Nobunaga


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Nobunaga

(Nobunaga Oda) (nōbo͞onä`gä ōdä`), 1534–82, Japanese military commander. The son of a daimyodaimyo
[Jap.,=great name], the great feudal landholders of Japan, the territorial barons as distinguished from the kuge, or court nobles. Great tax-free estates were built up from the 8th cent.
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, Nobunaga greatly expanded his father's holdings, becoming master of three provinces near present-day Nagoya. The emperor secretly appealed to him for help, and Nobunaga, acting in the emperor's name, became (1568) dictator of central Japan. Though he restored the ousted shōgun (Nobunaga's ancestry made him ineligible for the title), the real power was his and, aided by his general HideyoshiHideyoshi
(Hideyoshi Toyotomi) , 1536–98, Japanese warrior and dictator. He entered the service of Nobunaga as his sandal holder and rose to become his leading general. After Nobunaga's death Hideyoshi ruled as civilian dictator.
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 Toyotomi and his ally IeyasuIeyasu
(Ieyasu Tokugawa) , 1542–1616, Japanese warrior and dictator. A gifted leader and brilliant general, he founded the Tokugawa shogunate. Early in his career he helped Nobunaga and Hideyoshi unify Japan.
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, he unified all Japan except the extreme north and west. He broke the temporal power of the great Buddhist sects by destroying their armies. He was one of the first Japanese generals to supply his foot-soldiers with muskets. The early Jesuits in Japan gained Nobunaga's respect and, thereby, his permission to preach. Under his rule, free trade was encouraged and an era of castle building began. He was murdered by one of his discontented generals before the unification of all Japan, a task that was completed by Hideyoshi and Ieyasu.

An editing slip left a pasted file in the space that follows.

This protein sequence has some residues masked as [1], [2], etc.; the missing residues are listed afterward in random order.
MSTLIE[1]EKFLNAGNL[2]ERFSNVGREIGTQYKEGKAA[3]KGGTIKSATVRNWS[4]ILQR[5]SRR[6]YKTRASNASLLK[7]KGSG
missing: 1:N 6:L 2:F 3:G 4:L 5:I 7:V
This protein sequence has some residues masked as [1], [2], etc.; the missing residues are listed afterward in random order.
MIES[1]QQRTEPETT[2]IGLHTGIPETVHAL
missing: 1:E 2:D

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References in periodicals archive ?
Tokugawa Ieyasu's own son was forced to commit seppuku (suicide) for failing his then lord Oda Nobunaga which partly inspired his reasons for abolishing the practice.
The feudal lord Oda Nobunaga (1534-82), for example, displayed expensive utensils at tea ceremonies to underscore his prowess.
If allowed an easy lead again, she could prove dangerous, while ex-chaser Nobunaga will be suited by this non-stayers track.
Among them was Oda Nobunaga (1534-82), who set the example for his successors by commissioning elaborate building projects and employing members of the Kano family to undertake the decoration of the castle interiors.
Si tenemos en cuenta una carta escrita en febrero de 1582 por el jesuita Gaspar Coelho, es probable que se tratase de aquellos que Oda Nobunaga "mandara fazer pelo mais insigne pintor que auia em Japao, e nelles mandou pintar esta cidade nova com a sua fortaleza [Castillo Azuchi] tanto al natural, que nada quis que discrepasse da verdade, pintando o sitio do lago, das casas, de tudo o mais quam proptiamente pudesse ser".
Sakai was the third person to have achieved "sennichi kaihogyo" twice since 16th-century warlord Oda Nobunaga destroyed the Enryaku temple in 1571.
THE MAIL'S TOP TIPS BATH 6.00 Aweebitowinker 6.30 Hand Grenade 7.00 Nateeja 7.30 Perfect Cracker 8.00 Whitefall 8.30 Perfect Outlook 9.00 Cara Gina BRIGHTON 2.15 Where's Reiley 2.45 Lesley's Choice 3.15 Apparently 3.45 Lightning Spirit 4.15 Spieta 4.45 Decent Fella 5.15 Lionheart HAMILTON 2.30 Morning Post 3.00 Lady Del Sol 3.30 Pertuis 4.00 Quick Wit 4.30 Pastoral Prey 5.00 Salvatore Fury 5.30 Rock Canyon STRATFORD 5.40 Collingwood 6.10 Ittirad 6.40 Castlemorris King 7.10 Nobunaga 7.40 The Fox's Decree 8.10 Prospect Wells 8.40 Slaney Star
Venetia Williams, trainer of Nobunaga "He burst a blood vessel last time but he still ran well.